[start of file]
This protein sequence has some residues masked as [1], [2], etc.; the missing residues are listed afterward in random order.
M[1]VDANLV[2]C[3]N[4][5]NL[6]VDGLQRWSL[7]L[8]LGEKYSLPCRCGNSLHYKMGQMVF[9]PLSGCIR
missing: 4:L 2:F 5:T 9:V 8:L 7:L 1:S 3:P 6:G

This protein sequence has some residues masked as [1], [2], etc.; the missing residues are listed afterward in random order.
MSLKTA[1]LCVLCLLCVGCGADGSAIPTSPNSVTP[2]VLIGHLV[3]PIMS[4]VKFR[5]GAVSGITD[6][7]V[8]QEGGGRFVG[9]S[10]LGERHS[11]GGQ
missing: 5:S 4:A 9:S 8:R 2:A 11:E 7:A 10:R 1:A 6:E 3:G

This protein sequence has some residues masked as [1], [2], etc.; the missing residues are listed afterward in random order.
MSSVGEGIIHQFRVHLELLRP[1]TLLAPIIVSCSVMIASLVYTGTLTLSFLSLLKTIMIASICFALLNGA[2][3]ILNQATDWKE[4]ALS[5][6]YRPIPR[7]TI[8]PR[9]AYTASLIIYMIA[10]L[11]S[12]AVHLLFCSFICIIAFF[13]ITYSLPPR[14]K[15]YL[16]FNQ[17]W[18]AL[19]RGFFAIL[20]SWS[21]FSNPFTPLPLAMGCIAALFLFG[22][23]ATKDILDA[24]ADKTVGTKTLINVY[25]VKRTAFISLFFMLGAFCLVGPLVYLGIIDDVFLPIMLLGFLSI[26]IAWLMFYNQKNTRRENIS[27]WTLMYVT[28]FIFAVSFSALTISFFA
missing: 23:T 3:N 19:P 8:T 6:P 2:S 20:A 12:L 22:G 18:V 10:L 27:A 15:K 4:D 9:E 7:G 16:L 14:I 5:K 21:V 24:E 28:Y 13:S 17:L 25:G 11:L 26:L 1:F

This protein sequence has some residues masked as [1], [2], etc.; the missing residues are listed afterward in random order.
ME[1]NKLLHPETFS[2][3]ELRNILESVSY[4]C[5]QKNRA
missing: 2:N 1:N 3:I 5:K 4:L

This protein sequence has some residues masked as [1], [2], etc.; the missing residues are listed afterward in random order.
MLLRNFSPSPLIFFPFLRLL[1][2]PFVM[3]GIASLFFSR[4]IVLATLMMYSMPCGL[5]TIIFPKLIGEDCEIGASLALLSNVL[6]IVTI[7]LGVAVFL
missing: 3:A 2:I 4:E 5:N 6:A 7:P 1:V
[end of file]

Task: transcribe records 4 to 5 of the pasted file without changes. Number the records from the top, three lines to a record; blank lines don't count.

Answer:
This protein sequence has some residues masked as [1], [2], etc.; the missing residues are listed afterward in random order.
ME[1]NKLLHPETFS[2][3]ELRNILESVSY[4]C[5]QKNRA
missing: 2:N 1:N 3:I 5:K 4:L

This protein sequence has some residues masked as [1], [2], etc.; the missing residues are listed afterward in random order.
MLLRNFSPSPLIFFPFLRLL[1][2]PFVM[3]GIASLFFSR[4]IVLATLMMYSMPCGL[5]TIIFPKLIGEDCEIGASLALLSNVL[6]IVTI[7]LGVAVFL
missing: 3:A 2:I 4:E 5:N 6:A 7:P 1:V